Across the temperature range of 25 to 55 °C, the DLS data showed that all six BSA proteins have ~8 nm diameter, which agrees well with the expected size of BSA monomers20,21 (Fig. 2b and Supplementary Fig. 2). At 60 °C, a marked increase in the sizes of defatted BSA proteins (4-6) was detected, with average diameters around 20 nm that indicated the onset of protein aggregation. By contrast, the sizes of fatted BSA proteins (1–3) remained stable at 60 °C. At 65 °C, BSA 4–6 increased in size to around 45 nm diameter and the onset of protein aggregation occurred for BSA 1, with an average diameter of around 35 nm. By contrast, the onset temperatures for BSA 2 and 3 were 70 °C and 75 °C, respectively. Kinetic experiments further verified that defatted BSA proteins underwent more rapid and extensive aggregation, which points to fatty acid molecules conferring BSA proteins with greater conformational stability and/or colloidal stability (Supplementary Fig. 3).

In addition, the CD spectroscopy data showed that all six BSA proteins exhibited around 60-63% α-helicity at 25 °C, followed by a progressive decrease in α-helicity with increasing temperature (Fig. 2c and Supplementary Figs. 4, 5). Both reversible (below the onset temperature of aggregation) and irreversible (at and above the onset temperature) conformational changes contribute to protein unfolding so we compared the helicity data at 65 °C. All three defatted BSA proteins had helical percentages below 50% on average, while all three fatted BSA proteins had helical percentages above 51% on average (Supplementary Table 2). More pronounced differences in helicity were observed at 70 °C, and the findings support that, among the fatted BSA proteins, BSA 1 had the lowest α-helicity and hence, lowest conformational stability. The relatively low conformational stability of BSA 1 is consistent with cold ethanol fractionation, whereby only natural fatty acids remain bound (i.e., no additional fatty acid stabilizer). Collectively, the DLS and CD spectroscopy data support that fatted BSA proteins had greater conformational stability than defatted BSA proteins.

Adsorption behavior of fatted and defatted BSA proteins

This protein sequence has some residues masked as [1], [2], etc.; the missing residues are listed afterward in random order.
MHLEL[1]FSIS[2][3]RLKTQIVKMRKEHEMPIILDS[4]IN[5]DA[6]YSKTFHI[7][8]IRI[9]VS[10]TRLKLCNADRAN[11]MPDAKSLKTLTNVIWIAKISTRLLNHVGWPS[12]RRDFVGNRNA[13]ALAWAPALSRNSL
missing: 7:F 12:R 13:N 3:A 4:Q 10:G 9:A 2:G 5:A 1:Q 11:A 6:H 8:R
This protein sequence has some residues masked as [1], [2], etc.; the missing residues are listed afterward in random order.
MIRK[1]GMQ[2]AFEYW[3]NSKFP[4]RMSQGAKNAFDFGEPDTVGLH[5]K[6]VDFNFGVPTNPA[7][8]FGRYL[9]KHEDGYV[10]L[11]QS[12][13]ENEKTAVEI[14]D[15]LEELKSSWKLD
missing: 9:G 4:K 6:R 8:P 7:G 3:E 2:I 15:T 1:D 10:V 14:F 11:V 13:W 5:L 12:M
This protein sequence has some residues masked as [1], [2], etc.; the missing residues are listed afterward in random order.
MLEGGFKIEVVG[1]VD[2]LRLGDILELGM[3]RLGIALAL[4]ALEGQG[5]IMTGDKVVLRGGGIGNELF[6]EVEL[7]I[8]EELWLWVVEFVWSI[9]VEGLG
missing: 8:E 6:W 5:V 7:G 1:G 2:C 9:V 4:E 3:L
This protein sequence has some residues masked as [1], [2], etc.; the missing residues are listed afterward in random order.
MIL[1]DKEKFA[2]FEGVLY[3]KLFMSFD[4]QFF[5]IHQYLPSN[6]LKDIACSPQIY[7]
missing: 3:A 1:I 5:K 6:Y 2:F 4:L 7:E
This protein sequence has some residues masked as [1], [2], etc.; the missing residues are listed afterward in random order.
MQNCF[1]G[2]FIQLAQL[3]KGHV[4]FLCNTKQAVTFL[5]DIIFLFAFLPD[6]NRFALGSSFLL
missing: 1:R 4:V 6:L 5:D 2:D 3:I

We then investigated the adsorption behavior of BSA proteins on silica surfaces (Fig. 3a). The experiments were conducted using a BSA protein concentration of 100 µM (~6.6 mg mL−1) in an aqueous buffer (10 mM Tris [pH 7.5] with 150 mM NaCl) which is representative of the typical solution conditions used in BSA coating protocols8,19,34. When a protein with lower conformational stability adsorbs onto a solid surface, it undergoes greater unfolding and spreading on the surface due to entropic gains and other factors such as protein-surface and protein-protein interactions can also affect the outcome35,36. We conducted quartz crystal microbalance-dissipation (QCM-D) measurements to track the adsorption kinetics and corresponding mass and viscoelastic properties of adsorbed BSA protein molecules. The QCM-D technique measures real-time changes in the resonance frequency (ΔF) and energy dissipation (ΔD) signals of an oscillating, silica-coated sensor surface, providing insight into the hydrodynamically-coupled mass and viscoelastic properties of adsorbed BSA protein molecules on the silica surface, respectively.

Fig. 3: Real-time monitoring of BSA protein adsorption onto flat and nanostructured silica surfaces.

a Overview of experimental protocol. be QCM-D experiments tracking frequency (ΔF) and energy dissipation (ΔD) shifts related to BSA adsorption. b Time-resolved QCM-D ΔF shifts and (c), corresponding |ΔFmax| shifts at saturation. d Time-resolved QCM-D ΔD shifts. e |ΔFmax/ΔDmax| ratios obtained from saturation data in panels b and d. fg LSPR experiments were conducted to measure wavelength shifts (Δλ) related to BSA adsorption. f Time-resolved LSPR Δλ shifts and (g), corresponding Δλmax shifts at saturation. Data in (c, e, g) are reported as mean ± s.d. (n = 3 biological replicates, one-way ANOVA with Tukey’s multiple comparisons test). P values are reported for defatted BSA proteins (versus fatted BSA proteins from the same fractionation method). Dots represent individual data points.

All six BSA proteins adsorbed onto the silica surface and the QCM-D ΔF shifts indicated monotonic adsorption kinetics (Fig. 3b). The buffer washing step revealed that most adsorbed protein molecules were bound irreversibly. Generally, larger |ΔFmax| shifts around 35 to 45 Hz were observed for defatted BSA proteins (4-6), indicating greater adsorption, compared to 15 to 35 Hz for fatted BSA proteins (1–3) (Fig. 3c). The corresponding QCM-D energy dissipation signals indicated some degree of viscoelastic character within the protein adlayers (Fig. 3d). Further analysis of |ΔFmax/ΔDmax| ratios and time-independent frequency-energy dissipation (F–D) curves revealed that adsorbed, defatted BSA proteins underwent more surface-induced denaturation, as indicated by lower energy dissipation shifts relative to the frequency shift, which is consistent with lower solution-phase conformational stability (Fig. 3e and Supplementary Fig. 6). Conversely, fatted BSA proteins exhibited greater viscoelasticity, indicating less surface-induced denaturation in the adsorbed state.